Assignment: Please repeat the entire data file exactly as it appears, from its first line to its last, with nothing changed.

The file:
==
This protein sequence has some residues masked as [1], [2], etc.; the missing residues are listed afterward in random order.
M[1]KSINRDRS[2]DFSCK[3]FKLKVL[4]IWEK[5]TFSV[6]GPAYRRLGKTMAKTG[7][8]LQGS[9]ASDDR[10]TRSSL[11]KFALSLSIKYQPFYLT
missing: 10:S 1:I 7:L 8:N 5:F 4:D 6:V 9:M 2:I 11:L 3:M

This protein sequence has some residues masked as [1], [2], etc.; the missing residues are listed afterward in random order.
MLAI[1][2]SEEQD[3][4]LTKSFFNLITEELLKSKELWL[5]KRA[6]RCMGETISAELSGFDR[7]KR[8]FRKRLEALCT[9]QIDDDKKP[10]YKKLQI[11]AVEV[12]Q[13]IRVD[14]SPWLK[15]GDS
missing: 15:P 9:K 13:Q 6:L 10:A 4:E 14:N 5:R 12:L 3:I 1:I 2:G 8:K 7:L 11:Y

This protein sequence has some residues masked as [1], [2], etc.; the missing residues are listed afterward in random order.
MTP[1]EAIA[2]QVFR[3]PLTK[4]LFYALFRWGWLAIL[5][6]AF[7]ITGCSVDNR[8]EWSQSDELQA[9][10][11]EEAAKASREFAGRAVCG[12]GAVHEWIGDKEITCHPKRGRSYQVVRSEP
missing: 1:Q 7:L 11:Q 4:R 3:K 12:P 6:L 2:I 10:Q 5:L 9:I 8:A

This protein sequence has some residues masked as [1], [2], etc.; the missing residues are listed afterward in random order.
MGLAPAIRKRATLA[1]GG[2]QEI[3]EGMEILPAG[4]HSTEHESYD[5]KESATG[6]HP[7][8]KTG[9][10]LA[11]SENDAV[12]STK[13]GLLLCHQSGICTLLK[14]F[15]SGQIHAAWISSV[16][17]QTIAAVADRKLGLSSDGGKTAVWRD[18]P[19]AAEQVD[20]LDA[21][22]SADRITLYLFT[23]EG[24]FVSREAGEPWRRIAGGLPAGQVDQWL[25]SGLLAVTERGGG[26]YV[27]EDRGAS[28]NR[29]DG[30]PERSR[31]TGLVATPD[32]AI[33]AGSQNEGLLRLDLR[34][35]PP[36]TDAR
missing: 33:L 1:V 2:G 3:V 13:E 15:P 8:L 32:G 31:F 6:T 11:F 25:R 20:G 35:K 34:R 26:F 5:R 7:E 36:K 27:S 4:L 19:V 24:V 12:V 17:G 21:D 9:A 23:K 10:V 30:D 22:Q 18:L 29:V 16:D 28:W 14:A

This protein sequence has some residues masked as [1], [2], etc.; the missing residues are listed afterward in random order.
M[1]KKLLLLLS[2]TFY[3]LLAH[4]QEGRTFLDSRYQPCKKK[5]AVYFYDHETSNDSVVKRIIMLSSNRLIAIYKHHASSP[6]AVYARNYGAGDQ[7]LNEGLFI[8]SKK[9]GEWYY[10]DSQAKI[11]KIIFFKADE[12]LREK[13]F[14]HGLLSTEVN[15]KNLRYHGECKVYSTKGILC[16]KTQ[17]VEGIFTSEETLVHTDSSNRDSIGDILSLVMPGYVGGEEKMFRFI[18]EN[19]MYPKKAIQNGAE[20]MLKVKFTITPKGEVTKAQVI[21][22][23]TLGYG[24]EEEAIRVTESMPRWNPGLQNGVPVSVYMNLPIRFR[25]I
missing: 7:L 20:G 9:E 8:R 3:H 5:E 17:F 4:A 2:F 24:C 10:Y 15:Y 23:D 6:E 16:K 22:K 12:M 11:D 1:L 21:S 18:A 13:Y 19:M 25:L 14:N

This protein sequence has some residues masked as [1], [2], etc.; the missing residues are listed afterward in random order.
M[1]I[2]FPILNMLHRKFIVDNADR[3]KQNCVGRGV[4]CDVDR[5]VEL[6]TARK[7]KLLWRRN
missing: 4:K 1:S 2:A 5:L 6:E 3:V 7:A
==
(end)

This protein sequence has some residues masked as [1], [2], etc.; the missing residues are listed afterward in random order.
M[1]KSINRDRS[2]DFSCK[3]FKLKVL[4]IWEK[5]TFSV[6]GPAYRRLGKTMAKTG[7][8]LQGS[9]ASDDR[10]TRSSL[11]KFALSLSIKYQPFYLT
missing: 10:S 1:I 7:L 8:N 5:F 4:D 6:V 9:M 2:I 11:L 3:M

This protein sequence has some residues masked as [1], [2], etc.; the missing residues are listed afterward in random order.
MLAI[1][2]SEEQD[3][4]LTKSFFNLITEELLKSKELWL[5]KRA[6]RCMGETISAELSGFDR[7]KR[8]FRKRLEALCT[9]QIDDDKKP[10]YKKLQI[11]AVEV[12]Q[13]IRVD[14]SPWLK[15]GDS
missing: 15:P 9:K 13:Q 6:L 10:A 4:E 14:N 5:R 12:L 3:I 1:I 2:G 8:K 7:L 11:Y

This protein sequence has some residues masked as [1], [2], etc.; the missing residues are listed afterward in random order.
MTP[1]EAIA[2]QVFR[3]PLTK[4]LFYALFRWGWLAIL[5][6]AF[7]ITGCSVDNR[8]EWSQSDELQA[9][10][11]EEAAKASREFAGRAVCG[12]GAVHEWIGDKEITCHPKRGRSYQVVRSEP
missing: 1:Q 7:L 11:Q 4:R 3:K 12:P 6:L 2:I 10:Q 5:L 9:I 8:A

This protein sequence has some residues masked as [1], [2], etc.; the missing residues are listed afterward in random order.
MGLAPAIRKRATLA[1]GG[2]QEI[3]EGMEILPAG[4]HSTEHESYD[5]KESATG[6]HP[7][8]KTG[9][10]LA[11]SENDAV[12]STK[13]GLLLCHQSGICTLLK[14]F[15]SGQIHAAWISSV[16][17]QTIAAVADRKLGLSSDGGKTAVWRD[18]P[19]AAEQVD[20]LDA[21][22]SADRITLYLFT[23]EG[24]FVSREAGEPWRRIAGGLPAGQVDQWL[25]SGLLAVTERGGG[26]YV[27]EDRGAS[28]NR[29]DG[30]PERSR[31]TGLVATPD[32]AI[33]AGSQNEGLLRLDLR[34][35]PP[36]TDAR
missing: 33:L 1:V 2:G 3:V 13:E 15:P 8:L 32:G 31:F 6:T 11:F 25:R 20:G 35:K 34:R 26:F 5:R 7:E 36:K 27:S 4:L 19:V 24:V 12:V 17:G 21:D 9:A 23:K 10:V 30:D 22:Q 18:L 29:V 16:D 28:W 14:A

This protein sequence has some residues masked as [1], [2], etc.; the missing residues are listed afterward in random order.
M[1]KKLLLLLS[2]TFY[3]LLAH[4]QEGRTFLDSRYQPCKKK[5]AVYFYDHETSNDSVVKRIIMLSSNRLIAIYKHHASSP[6]AVYARNYGAGDQ[7]LNEGLFI[8]SKK[9]GEWYY[10]DSQAKI[11]KIIFFKADE[12]LREK[13]F[14]HGLLSTEVN[15]KNLRYHGECKVYSTKGILC[16]KTQ[17]VEGIFTSEETLVHTDSSNRDSIGDILSLVMPGYVGGEEKMFRFI[18]EN[19]MYPKKAIQNGAE[20]MLKVKFTITPKGEVTKAQVI[21][22][23]TLGYG[24]EEEAIRVTESMPRWNPGLQNGVPVSVYMNLPIRFR[25]I
missing: 7:L 20:G 9:E 8:R 3:H 5:E 17:F 4:A 2:F 24:C 10:Y 15:Y 23:D 6:E 16:K 22:K 12:M 11:D 1:L 21:S 18:A 13:Y 19:M 25:L 14:N

This protein sequence has some residues masked as [1], [2], etc.; the missing residues are listed afterward in random order.
M[1]I[2]FPILNMLHRKFIVDNADR[3]KQNCVGRGV[4]CDVDR[5]VEL[6]TARK[7]KLLWRRN
missing: 4:K 1:S 2:A 5:L 6:E 3:V 7:A